In "Industry's Ills are Domestic, Not Imports" Jameson states that Japanese industries are more efficient because there was a shift away from energy-consuming industries and investment for the purpose of conserving energy.
In another Viewpoint the same day--"In Suit-Happy Society, the Economy Ends Up Suffering the Damages"--Lester C. Thurow states that America imports 40% of its oil and cannot pay for it.
He has previously pointed to the deterioration of our sewage infrastructure in large cities and urban areas, saying they are in need of repair and enlargement. I offer the following suggestion.
Why not solve all three problems by updating sewage treatment plants nationwide and within each system include a biomass energy-generating system where waste products would be directly converted into energy through biomass conversion?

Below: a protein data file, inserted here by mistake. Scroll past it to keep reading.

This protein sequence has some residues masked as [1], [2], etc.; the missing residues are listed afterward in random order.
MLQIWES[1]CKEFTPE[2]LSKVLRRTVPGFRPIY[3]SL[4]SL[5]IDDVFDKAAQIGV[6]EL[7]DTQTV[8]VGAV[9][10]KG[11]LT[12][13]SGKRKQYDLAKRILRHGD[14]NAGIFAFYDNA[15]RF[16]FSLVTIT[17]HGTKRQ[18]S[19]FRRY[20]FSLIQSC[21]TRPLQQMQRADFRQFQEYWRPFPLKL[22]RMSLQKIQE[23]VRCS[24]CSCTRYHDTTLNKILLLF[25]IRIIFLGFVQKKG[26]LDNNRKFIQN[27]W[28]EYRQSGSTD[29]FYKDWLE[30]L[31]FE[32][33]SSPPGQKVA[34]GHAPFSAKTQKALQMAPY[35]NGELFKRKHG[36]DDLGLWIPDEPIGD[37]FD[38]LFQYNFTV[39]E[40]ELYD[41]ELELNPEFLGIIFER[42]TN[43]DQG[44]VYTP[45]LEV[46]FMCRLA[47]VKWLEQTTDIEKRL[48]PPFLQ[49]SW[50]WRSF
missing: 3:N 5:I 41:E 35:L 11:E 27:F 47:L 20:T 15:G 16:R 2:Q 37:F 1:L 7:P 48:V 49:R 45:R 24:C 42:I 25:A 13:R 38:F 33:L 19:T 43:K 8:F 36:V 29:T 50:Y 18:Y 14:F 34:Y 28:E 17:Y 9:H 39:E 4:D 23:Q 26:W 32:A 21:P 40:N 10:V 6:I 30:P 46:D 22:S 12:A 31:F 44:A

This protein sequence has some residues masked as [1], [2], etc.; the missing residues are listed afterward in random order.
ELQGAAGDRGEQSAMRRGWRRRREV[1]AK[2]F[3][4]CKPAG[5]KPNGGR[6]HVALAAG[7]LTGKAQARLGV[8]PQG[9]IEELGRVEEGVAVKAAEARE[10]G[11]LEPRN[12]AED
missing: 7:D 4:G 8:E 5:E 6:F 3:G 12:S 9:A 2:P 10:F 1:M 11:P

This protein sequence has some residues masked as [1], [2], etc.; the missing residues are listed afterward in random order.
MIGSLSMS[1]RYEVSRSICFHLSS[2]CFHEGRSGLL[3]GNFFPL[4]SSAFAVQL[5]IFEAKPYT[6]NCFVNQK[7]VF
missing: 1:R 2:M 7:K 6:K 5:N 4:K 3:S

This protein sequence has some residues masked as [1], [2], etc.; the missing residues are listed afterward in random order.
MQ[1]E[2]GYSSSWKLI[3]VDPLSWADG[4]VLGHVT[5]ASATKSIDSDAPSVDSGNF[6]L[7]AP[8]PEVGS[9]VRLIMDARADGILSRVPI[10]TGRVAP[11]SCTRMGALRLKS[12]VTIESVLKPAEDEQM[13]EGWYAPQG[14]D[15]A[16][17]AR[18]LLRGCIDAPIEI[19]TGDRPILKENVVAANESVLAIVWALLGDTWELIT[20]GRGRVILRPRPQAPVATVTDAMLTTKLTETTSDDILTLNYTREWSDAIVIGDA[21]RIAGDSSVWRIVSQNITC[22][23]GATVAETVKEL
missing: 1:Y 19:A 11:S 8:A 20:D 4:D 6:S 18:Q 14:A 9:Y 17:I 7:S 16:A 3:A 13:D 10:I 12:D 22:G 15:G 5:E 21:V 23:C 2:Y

This would create cost-effective, non-polluting energy while eliminating our current inadequate sewage treatment facilities. It would also create millions of jobs.
This is not against oil, gas and other fossil fuels which are needed for creating a higher quality of life for all, not only nationally but globally as well.
As Third World countries are brought up to our standard of living, demands on such fossil fuels will be much greater and a strain might be placed on long-term projected output as producing wells dry up.
When more people can afford to purchase products (which stimulates the economy and GNP), a depletion can occur if those products are from non-renewable resources.
ELLEN BROWN PENFOLD